Our jobs are stressful. Our jobs take a toll on us mentally, physically and emotionally. We are invested in our work and our students. We are on a journey to ELITE and we are relentless in our pursuit to grow and be better and do better. However, throughout this journey we have to take time to laugh at ourselves! We are so lucky to work with such amazing people. It’s important that we enjoy our time with one another. So, while you continue to work so hard for your students, remember to give yourselves permission to laugh a little!
Throughout the month of December you are challenged to find one of three “Gulley on a Shelf” elves around the school. If you find one, bring it to the office and you will get to choose a prize from Mr. Smalley elf’s sack!
Enjoy. And, remember to laugh a little!
Here is your staff update for December 1st.
Everyone of us is a leader. We are leaders on our teams, in our families, in our classrooms. We each own 20 square feet of this school district and we are all leaders within that 20 square feet. But leadership is not just a title. It is not a power bestowed upon us. Within our 20 square feet we control our behavior and our culture. As a leader, we must understand ourselves so that we can continue to work to be the best version of ourselves.
I had the pleasure of spending some time with Tim Kight on Monday after our assembly. He reminded me of a training that he conducted with the HCSD admin team two years ago. The training helped up learn more about our leadership style. During our conversation I was reminded of how much I learned about myself by analyzing my style.
Over the weekend, I challenge you to take some time to look at the following documents. Be honest with yourself about yourself and determine your style. Read about the strengths and weaknesses that come along with your leadership style. Then think about your behavior.
Reflect on how your style can help you and how it can negatively impact your culture and behavior.
Here is your staff update for November 17th.
I was planning to write a blog post about how incredibly proud I am of this staff. In preparation for the blog post, I decided to look up the dictionary definition of the word “pride”. As I was reading the definitions, I couldn’t help but notice this definition from Merriam Webster in which “pride” is defined as a company of lions or a group of lions forming a social unit.
As I read this definition, my thinking changed. I started to reflect on the connections that we have to one another and the great team that we have created here. My focus for the blog post shifted from being about how proud I am of all of you, to how proud I am of the team that we have become.
Just like a group of lions that work together to survive; we have formed trusting relationships that allow us to strive to be our best. We speak the same language. We share the same values. We are a “unit”. Think about it, we spend more time together than we do with our own families.
As I walked around our school with two visiting administrators on Thursday, I couldn’t have been more proud to be part of this staff. What we have is special. It can’t be found everywhere.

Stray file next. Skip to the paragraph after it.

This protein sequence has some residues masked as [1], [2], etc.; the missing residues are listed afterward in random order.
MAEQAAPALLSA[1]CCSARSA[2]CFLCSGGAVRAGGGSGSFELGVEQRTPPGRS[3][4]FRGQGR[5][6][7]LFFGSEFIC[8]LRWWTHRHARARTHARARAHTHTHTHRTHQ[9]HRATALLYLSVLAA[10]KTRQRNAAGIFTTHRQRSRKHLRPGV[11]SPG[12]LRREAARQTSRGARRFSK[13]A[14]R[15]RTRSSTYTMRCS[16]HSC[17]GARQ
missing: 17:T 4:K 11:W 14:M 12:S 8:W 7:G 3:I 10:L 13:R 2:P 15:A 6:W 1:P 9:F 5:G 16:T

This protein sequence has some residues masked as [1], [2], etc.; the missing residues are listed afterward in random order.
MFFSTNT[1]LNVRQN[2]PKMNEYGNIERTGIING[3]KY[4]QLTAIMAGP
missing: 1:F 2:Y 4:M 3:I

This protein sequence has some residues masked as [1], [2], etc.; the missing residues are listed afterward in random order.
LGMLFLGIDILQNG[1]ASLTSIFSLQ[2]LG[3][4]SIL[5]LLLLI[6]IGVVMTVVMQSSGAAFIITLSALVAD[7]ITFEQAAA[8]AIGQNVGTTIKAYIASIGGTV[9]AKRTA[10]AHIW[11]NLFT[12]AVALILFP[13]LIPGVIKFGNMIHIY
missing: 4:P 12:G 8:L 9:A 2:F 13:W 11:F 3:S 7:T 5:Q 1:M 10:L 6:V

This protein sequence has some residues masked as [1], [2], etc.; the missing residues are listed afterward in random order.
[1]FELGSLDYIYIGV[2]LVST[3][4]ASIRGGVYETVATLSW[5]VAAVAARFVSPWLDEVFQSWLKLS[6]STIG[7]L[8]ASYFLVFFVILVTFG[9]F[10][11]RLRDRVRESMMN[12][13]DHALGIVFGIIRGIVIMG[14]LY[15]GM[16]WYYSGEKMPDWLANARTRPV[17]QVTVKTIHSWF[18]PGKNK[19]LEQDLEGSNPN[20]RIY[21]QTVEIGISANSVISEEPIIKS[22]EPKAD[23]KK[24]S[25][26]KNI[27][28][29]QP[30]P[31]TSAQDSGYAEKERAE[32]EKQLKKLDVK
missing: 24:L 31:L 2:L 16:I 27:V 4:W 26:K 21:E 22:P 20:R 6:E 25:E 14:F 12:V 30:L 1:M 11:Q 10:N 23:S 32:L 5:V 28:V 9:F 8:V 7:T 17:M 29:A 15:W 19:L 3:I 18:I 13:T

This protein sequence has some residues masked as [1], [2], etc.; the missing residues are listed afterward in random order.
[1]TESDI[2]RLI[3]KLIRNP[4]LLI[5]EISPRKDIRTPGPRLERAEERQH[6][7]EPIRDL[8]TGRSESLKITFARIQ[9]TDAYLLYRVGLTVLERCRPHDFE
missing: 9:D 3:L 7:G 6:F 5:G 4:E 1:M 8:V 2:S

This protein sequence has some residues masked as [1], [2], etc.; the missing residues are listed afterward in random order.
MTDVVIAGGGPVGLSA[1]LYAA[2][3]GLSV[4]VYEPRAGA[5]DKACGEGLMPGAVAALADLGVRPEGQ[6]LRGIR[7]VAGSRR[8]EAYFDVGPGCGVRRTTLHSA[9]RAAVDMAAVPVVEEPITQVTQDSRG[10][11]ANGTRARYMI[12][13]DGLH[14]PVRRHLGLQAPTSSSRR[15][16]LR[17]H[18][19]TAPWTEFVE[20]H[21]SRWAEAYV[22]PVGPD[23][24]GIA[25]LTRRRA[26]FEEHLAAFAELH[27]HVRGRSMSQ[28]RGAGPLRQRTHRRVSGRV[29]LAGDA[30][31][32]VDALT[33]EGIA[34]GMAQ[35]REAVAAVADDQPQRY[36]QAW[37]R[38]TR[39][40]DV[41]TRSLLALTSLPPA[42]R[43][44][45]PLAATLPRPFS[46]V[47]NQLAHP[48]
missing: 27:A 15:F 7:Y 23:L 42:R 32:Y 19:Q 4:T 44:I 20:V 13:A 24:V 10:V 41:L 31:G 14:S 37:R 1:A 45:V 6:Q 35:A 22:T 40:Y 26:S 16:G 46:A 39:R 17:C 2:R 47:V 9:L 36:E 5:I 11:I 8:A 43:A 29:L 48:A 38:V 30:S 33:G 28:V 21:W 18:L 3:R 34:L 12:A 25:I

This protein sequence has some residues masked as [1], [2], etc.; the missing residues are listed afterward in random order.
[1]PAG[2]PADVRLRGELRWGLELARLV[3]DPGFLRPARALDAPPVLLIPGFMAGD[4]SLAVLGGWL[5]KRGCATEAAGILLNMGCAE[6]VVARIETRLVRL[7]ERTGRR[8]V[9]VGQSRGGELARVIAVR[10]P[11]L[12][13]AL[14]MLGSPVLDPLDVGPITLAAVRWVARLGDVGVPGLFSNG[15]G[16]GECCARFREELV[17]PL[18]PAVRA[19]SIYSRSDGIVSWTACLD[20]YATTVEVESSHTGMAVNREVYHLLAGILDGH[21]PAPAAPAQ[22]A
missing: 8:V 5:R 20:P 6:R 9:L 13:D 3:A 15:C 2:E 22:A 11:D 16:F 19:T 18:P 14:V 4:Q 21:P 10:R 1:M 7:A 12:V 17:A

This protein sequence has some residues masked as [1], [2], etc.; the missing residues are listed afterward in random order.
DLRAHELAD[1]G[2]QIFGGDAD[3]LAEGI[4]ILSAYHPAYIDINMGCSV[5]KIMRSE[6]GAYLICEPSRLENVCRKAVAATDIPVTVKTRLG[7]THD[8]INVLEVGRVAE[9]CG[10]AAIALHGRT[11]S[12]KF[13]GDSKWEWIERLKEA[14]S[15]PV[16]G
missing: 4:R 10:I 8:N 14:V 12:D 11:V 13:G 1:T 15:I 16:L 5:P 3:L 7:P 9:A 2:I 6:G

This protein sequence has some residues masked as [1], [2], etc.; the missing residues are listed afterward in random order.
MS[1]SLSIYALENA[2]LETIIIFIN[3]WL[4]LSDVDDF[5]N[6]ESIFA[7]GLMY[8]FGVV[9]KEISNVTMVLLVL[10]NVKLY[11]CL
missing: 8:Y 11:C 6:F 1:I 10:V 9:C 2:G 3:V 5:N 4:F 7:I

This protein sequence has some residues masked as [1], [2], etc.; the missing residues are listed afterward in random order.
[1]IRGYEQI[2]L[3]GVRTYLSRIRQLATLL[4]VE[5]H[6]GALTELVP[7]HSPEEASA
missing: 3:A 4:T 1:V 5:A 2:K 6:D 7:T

As I was sharing your classrooms with our visitors, I made a conscious effort to enjoy the moment. It’s not often that any of us take time to slow down and celebrate the beauty of our moments. And let me tell you, the moments you create for students are truly worth celebrating.
So, thank you! Thank you for the work you do. Thank you for the time and energy that you put in each and every day. I am beyond proud to be a member of this unit.
I am proud to be one of us.
Here is your staff update for November 10th.
We have been working so hard to build our R Factor skills. Last week I had the privilege of being part of a group who provided R Factor training the entire staff at Milton Union schools in Springfield. I was in charge of teaching R1-Press Pause. It was a great refresher for me and really got me thinking and reflecting about how we all use R1-Press Pause.
For many of us, it is easy to press pause, especially in an uncomfortable or potentially uncomfortable situation. This doesn’t mean that I don’t sometimes let my emotions take over causing me to forget to (or choose not to) press pause. But, just as forgetting to pause can be detrimental, so can pressing pause and staying there for too long.
When I was reviewing my presenter notes last week, this quote stuck out to me and I haven’t been able to stop thinking about it:
Your level of comfort is not a reference point for what you should do.
On our journey to ELITE we must pause so we can see our events with clarity and courage. Courage is such an important piece of the R1!
This week at school I was able to witness a courageous example of two staff members who PRESSED PAUSE with courage, GOT THEI MINDS RIGHT and then STEPPED UP so that they could make steps to improve a difficult situation. These two staff members could have gotten stuck on pause. They could have let animosity build. But instead, they responded to their event with courage. They did not let their level of comfort (and in this case, their level of discomfort) be a reference point for what they should do. Because of their willingness to STEP UP and be vulnerable, they have created a new and very positive E for one another.
Take some time to reflect on how you PRESS PAUSE.
Do you forget to pause and let emotions guide you?
Do you get stuck on pause?
Do you let your level of comfort be a reference point for your RESPONSE?
Pressing pause is a gateway skill in R Factor. How well you implement R1 will dictate your successful R to any E.
Here is your staff update for November 3rd.